Cook: When Farrior talks, Steelers should listen
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It might be too late to help quarterback Ben Roethlisberger, who got himself into a jackpot in a VIP bathroom in a Milledgeville, Ga., college bar and is facing at least a four-game suspension to start the NFL season. It's also too late to help wide receiver Santonio Holmes, who had a variety of legal problems before he was traded to the New York Jets. But it's not too late to help Maurkice Pouncey. Jason Worilds. Emmanuel Sanders. Even the younger veterans on the Steelers.
"I try to tell those guys it's all about using their time better and making better decisions," linebacker James Farrior said at training camp this week. "Most of it is just common sense. You're a grown man. You know what to do and what not to do. You know what's going to get you in trouble. Stay away from it."
That's just like Farrior to try to turn Roethlisberger's and Holmes' mistakes into something positive for the Steelers. He's a terrific team leader, in the mold of Jerome Bettis before him. The football team might be coach Mike Tomlin's, but the locker room is Farrior's. When he speaks, the younger players listen. If they don't, they are fools.
That's why it's nice that Farrior is back for his 14th NFL season. He's not the same player he was five years ago. No player 35 is the same as he was when he was 30. Clearly, there were signs last season that Farrior's performance had started to slip. "I know I left plenty of plays on the field when I really could have helped the team," he said.
But Farrior isn't quite ready to write off his career. Nor am I willing to do it for him. It will be a surprise -- at least to me -- if he and Lawrence Timmons aren't the Steelers' starting inside linebackers again this season, although Larry Foote, back after a year with the Detroit Lions, certainly is in the mix.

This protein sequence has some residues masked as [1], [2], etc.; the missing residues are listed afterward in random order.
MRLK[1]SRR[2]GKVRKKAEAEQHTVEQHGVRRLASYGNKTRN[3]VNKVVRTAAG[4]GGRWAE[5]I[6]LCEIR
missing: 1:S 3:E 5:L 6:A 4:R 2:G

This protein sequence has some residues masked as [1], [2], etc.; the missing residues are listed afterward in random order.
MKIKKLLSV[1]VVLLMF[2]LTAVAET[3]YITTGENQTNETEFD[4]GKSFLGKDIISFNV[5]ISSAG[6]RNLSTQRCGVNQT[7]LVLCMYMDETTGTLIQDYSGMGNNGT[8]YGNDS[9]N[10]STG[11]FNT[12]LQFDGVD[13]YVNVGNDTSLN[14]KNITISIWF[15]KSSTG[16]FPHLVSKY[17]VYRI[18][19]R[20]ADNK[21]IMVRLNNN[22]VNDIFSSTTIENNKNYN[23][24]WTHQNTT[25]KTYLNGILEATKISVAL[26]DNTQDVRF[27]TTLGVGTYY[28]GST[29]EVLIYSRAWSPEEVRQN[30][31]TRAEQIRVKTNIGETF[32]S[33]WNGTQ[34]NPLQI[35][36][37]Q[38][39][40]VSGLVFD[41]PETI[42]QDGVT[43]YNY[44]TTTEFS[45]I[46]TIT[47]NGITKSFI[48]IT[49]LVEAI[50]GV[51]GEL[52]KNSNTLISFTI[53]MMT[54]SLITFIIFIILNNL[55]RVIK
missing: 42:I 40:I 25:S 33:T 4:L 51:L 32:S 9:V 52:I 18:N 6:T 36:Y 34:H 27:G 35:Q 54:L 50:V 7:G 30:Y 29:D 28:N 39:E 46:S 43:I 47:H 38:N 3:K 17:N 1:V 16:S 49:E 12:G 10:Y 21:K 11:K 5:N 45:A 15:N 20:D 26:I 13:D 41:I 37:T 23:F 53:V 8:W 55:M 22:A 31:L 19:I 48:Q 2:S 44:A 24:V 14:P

"I feel like I made all the right steps to get better," Farrior said. He talked of working out during the offseason with teammates Foote, Ike Taylor, Bryant McFadden and William Gay in the "hot-ass" Orlando, Fla., sun with conditioning guru Tom Shaw. "I'm in the best shape I've been in in a while."
Farrior and Foote are best friends. "I'm glad that loud mouth is back," Farrior said, grinning. If the two are uncomfortable about competing for a job, they hide it well. "That's the great thing about this team," Farrior said. "McFadden and Gay worked out with us, and they never talked once about competing for a job. We're all in this together. I know the coaches are going to put the best players out there. If it's not me, I'll do whatever I have to do to get better."
The defense needs to be better, period. It gave up too many big plays last season and had too many breakdowns, losing five fourth-quarter leads. "Heart-breaking," Farrior called the collapses. "But we've got everybody back that we feel we can win a championship with. We're locked and loaded."
Farrior wasn't just talking about Foote and McFadden, who spent last season with the Arizona Cardinals. He, like everyone else who follows the Steelers, thinks it will be huge to get back a healthy Troy Polamalu at safety and a healthy Aaron Smith at defensive end.
"People ask me all the time how much difference Troy will make," Farrior said. "I tell them he's one of the greatest players I've ever played with. But the key to our defense is Aaron, more so than Troy. He's almost the perfect player. He never does anything bad out there. The coaches never yell at him."
Farrior grinned, again.
"They yell at me all the time."
We'll begin to find out how much Farrior has left and how good this defense will be when the preseason starts Aug.14. In the meantime, Farrior will continue to offer wise advice to his younger teammates.
Maybe even to one of his older ones.
"I'm sure I'll talk to Ben at some point during camp," Farrior said. "It won't be something I'll talk about out in the open. I don't think I have to say too much to him. He knows the situation. He just has to make better decisions."
Pouncey, Worilds, Sanders and the rest of the younger Steelers can learn so much not just by listening to what Farrior says, but by noticing the big price that Roethlisberger has paid for his indiscretions.
"It's like I tell them: 'You don't want to do anything to mess up the chance to make this kind of living,' " Farrior said.
"That usually sticks with them more than anything. When you start talking about their money, they sit up and pay attention."
Why shouldn't they?
That's a good message from a great team leader.
First Published August 3, 2010 12:00 am